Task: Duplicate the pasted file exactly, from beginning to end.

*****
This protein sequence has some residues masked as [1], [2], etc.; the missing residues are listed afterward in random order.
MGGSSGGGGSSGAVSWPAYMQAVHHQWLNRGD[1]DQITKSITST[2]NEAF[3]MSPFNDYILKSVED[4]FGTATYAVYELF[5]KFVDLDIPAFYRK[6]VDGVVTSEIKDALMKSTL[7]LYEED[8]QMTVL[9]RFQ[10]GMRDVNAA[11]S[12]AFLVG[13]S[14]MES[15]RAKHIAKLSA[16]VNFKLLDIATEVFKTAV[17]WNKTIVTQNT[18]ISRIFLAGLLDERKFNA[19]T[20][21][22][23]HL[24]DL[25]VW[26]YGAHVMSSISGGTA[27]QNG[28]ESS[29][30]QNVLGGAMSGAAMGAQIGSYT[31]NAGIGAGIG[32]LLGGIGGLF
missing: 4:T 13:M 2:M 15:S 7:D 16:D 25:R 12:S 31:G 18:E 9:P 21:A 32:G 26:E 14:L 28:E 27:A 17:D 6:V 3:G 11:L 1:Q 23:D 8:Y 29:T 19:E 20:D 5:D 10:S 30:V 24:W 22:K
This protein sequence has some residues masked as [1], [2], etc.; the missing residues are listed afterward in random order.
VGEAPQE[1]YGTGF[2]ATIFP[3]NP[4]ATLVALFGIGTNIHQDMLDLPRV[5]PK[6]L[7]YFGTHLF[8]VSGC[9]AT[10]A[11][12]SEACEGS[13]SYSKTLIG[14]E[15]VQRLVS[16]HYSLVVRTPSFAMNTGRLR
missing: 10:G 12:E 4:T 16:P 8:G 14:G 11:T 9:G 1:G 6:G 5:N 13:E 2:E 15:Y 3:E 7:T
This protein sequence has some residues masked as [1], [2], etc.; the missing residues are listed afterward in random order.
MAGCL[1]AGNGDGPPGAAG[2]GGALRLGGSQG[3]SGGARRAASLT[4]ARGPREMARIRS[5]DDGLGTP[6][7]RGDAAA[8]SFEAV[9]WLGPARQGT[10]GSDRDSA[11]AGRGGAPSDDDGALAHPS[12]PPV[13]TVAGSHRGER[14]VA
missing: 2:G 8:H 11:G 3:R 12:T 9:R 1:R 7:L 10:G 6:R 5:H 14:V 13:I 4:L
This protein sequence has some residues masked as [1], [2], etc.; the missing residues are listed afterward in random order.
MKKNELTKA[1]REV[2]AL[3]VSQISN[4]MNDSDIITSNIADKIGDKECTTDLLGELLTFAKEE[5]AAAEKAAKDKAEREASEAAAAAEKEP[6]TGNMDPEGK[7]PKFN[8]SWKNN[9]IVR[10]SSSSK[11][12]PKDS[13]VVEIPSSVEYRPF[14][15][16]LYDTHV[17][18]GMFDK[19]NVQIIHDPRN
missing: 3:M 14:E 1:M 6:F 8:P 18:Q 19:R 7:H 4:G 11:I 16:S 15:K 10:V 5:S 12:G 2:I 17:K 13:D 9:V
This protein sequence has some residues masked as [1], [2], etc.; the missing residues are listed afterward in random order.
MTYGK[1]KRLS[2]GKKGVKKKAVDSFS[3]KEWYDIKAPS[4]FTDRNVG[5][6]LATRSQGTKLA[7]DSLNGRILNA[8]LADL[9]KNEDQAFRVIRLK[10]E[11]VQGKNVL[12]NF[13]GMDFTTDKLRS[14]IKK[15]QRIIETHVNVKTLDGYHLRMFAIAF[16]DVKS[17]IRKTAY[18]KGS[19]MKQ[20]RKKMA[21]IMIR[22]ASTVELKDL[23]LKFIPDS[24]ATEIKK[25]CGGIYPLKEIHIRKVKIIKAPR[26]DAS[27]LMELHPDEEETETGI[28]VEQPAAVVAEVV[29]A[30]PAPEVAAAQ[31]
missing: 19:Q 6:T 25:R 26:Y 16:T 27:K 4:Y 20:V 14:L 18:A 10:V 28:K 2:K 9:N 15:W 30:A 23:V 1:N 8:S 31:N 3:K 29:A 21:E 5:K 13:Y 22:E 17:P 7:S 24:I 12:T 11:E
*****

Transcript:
This protein sequence has some residues masked as [1], [2], etc.; the missing residues are listed afterward in random order.
MGGSSGGGGSSGAVSWPAYMQAVHHQWLNRGD[1]DQITKSITST[2]NEAF[3]MSPFNDYILKSVED[4]FGTATYAVYELF[5]KFVDLDIPAFYRK[6]VDGVVTSEIKDALMKSTL[7]LYEED[8]QMTVL[9]RFQ[10]GMRDVNAA[11]S[12]AFLVG[13]S[14]MES[15]RAKHIAKLSA[16]VNFKLLDIATEVFKTAV[17]WNKTIVTQNT[18]ISRIFLAGLLDERKFNA[19]T[20][21][22][23]HL[24]DL[25]VW[26]YGAHVMSSISGGTA[27]QNG[28]ESS[29][30]QNVLGGAMSGAAMGAQIGSYT[31]NAGIGAGIG[32]LLGGIGGLF
missing: 4:T 13:M 2:M 15:S 7:D 16:D 25:R 12:S 31:G 18:E 9:P 21:A 32:G 26:E 14:L 28:E 27:A 17:D 6:V 3:G 11:L 1:Q 23:D 8:Y 29:T 19:E 20:D 5:D 10:S 30:V 24:W 22:K
This protein sequence has some residues masked as [1], [2], etc.; the missing residues are listed afterward in random order.
VGEAPQE[1]YGTGF[2]ATIFP[3]NP[4]ATLVALFGIGTNIHQDMLDLPRV[5]PK[6]L[7]YFGTHLF[8]VSGC[9]AT[10]A[11][12]SEACEGS[13]SYSKTLIG[14]E[15]VQRLVS[16]HYSLVVRTPSFAMNTGRLR
missing: 10:G 12:E 4:T 16:P 8:G 14:G 11:T 9:G 1:G 6:G 5:N 13:E 2:E 15:Y 3:E 7:T
This protein sequence has some residues masked as [1], [2], etc.; the missing residues are listed afterward in random order.
MAGCL[1]AGNGDGPPGAAG[2]GGALRLGGSQG[3]SGGARRAASLT[4]ARGPREMARIRS[5]DDGLGTP[6][7]RGDAAA[8]SFEAV[9]WLGPARQGT[10]GSDRDSA[11]AGRGGAPSDDDGALAHPS[12]PPV[13]TVAGSHRGER[14]VA
missing: 2:G 8:H 11:G 3:R 12:T 9:R 1:R 7:L 10:G 6:R 5:H 14:V 13:I 4:L
This protein sequence has some residues masked as [1], [2], etc.; the missing residues are listed afterward in random order.
MKKNELTKA[1]REV[2]AL[3]VSQISN[4]MNDSDIITSNIADKIGDKECTTDLLGELLTFAKEE[5]AAAEKAAKDKAEREASEAAAAAEKEP[6]TGNMDPEGK[7]PKFN[8]SWKNN[9]IVR[10]SSSSK[11][12]PKDS[13]VVEIPSSVEYRPF[14][15][16]LYDTHV[17][18]GMFDK[19]NVQIIHDPRN
missing: 3:M 14:E 1:M 6:F 8:P 18:Q 19:R 7:H 4:G 11:I 16:S 15:K 10:V 5:S 12:G 2:I 17:K 13:D 9:V
This protein sequence has some residues masked as [1], [2], etc.; the missing residues are listed afterward in random order.
MTYGK[1]KRLS[2]GKKGVKKKAVDSFS[3]KEWYDIKAPS[4]FTDRNVG[5][6]LATRSQGTKLA[7]DSLNGRILNA[8]LADL[9]KNEDQAFRVIRLK[10]E[11]VQGKNVL[12]NF[13]GMDFTTDKLRS[14]IKK[15]QRIIETHVNVKTLDGYHLRMFAIAF[16]DVKS[17]IRKTAY[18]KGS[19]MKQ[20]RKKMA[21]IMIR[22]ASTVELKDL[23]LKFIPDS[24]ATEIKK[25]CGGIYPLKEIHIRKVKIIKAPR[26]DAS[27]LMELHPDEEETETGI[28]VEQPAAVVAEVV[29]A[30]PAPEVAAAQ[31]
missing: 19:Q 6:T 25:R 26:Y 16:T 27:K 4:Y 20:V 14:L 18:A 10:V 28:K 2:K 9:N 15:W 30:A 23:V 1:N 8:S 31:N 3:K 29:A 21:E 5:K 13:Y 22:E 17:P 7:S 24:I 12:T 11:E